Giving all adults in Scotland a Covid booster jag by the end of January is “hopefully achievable” but will not be easy, a public health expert has warned.
Professor Linda Bauld said the target, which has been set by both the Scottish and UK Governments for offering people a third dose of coronavirus vaccine, is “very ambitious”
She spoke out after a number of people reported being turned away from vaccination centres when they went for their boosters, in the wake of changed advice from experts at the Joint Committee on Vaccination and Immunisation.
Having previously advised that people should wait for six months after their second dose of a vaccine before coming forward for another jag, the JCVI announced this week that booster doses can be given after three months.
But a number of people took to social media to complain that, despite this change, they have not yet been able to get their third injection.
However, Prof Bauld, of Edinburgh University, said the change is a “big logistical undertaking” and that people “can’t just click a finger after the JCVI made these announcements and get the whole system to shift”.
It is hoped that providing booster doses more rapidly, and giving them to all adults, will help combat the threat posed by the new Omicron variant, which has now been found in Scotland.
Speaking about the target of offering everyone a booster by the end of January, Prof Bauld described it as “very ambitious, but hopefully achievable”.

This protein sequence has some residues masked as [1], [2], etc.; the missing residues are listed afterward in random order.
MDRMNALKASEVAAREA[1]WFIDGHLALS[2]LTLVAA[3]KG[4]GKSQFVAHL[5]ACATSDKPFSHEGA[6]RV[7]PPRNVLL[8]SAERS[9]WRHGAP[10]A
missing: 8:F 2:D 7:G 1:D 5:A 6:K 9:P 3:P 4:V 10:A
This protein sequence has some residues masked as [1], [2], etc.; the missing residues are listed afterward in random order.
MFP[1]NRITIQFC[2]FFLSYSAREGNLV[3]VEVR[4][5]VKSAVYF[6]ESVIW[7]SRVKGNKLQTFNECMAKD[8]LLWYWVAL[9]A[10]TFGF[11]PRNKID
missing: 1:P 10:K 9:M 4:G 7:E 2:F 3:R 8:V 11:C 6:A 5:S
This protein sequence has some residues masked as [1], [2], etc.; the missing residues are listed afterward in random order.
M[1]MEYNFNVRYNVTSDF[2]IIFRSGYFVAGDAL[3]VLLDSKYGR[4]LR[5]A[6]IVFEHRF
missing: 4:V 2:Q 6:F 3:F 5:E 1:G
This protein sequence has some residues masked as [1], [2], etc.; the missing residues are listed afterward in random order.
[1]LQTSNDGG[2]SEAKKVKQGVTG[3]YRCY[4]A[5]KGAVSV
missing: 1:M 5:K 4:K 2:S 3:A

The expert told BBC Radio Scotland’s Good Morning Scotland programme: “I heard the stories of people turning up and expecting to get their second dose within three months.
“You know you can’t just click a finger after the JCVI made these announcements and get the whole system to shift. It is a big logistical undertaking.
“People will be able to bring forward that second dose and get it within three months for those that are eligible quite soon, but we need to give the system a few days just to sort that out.
“It is going to have to deliver, I understand, about a million additional doses with the groups that are now eligible. I am sure it can be done, but it is not going to be easy.”
Confirming the plan to follow the JCVI advice to offer boosters to all eligible over-18s, a Scottish Government spokesman said: “We are aiming to offer the booster vaccine to everyone aged 18 or older who is eligible by the end of January, in line with the JCVI’s advice, and we will confirm our approach to deployment very soon.”
Deputy First Minister John Swinney told Holyrood’s Covid-19 Committee on Thursday morning that the updated booster guidance has been reiterated to health boards in an attempt to stop people being wrongly turned away.
“I regret very much that some individuals had the experience they had yesterday because the guidance changed and that should have been applied in all vaccination centres and scenarios,” he said.
“The fact that people are so willing to come forward for the booster jab at such an early stage after the change of guidance is an indication of the public attitude to participate in the programme, which is welcome – which makes it doubly disappointing that people were inconvenienced in the way that they were.”
Mr Swinney also revealed that the Covid-19 vaccination status app is due to be updated on December 9 to allow Scots to prove they have had their booster dose, to meet the requirement of some European countries coming into effect on December 15.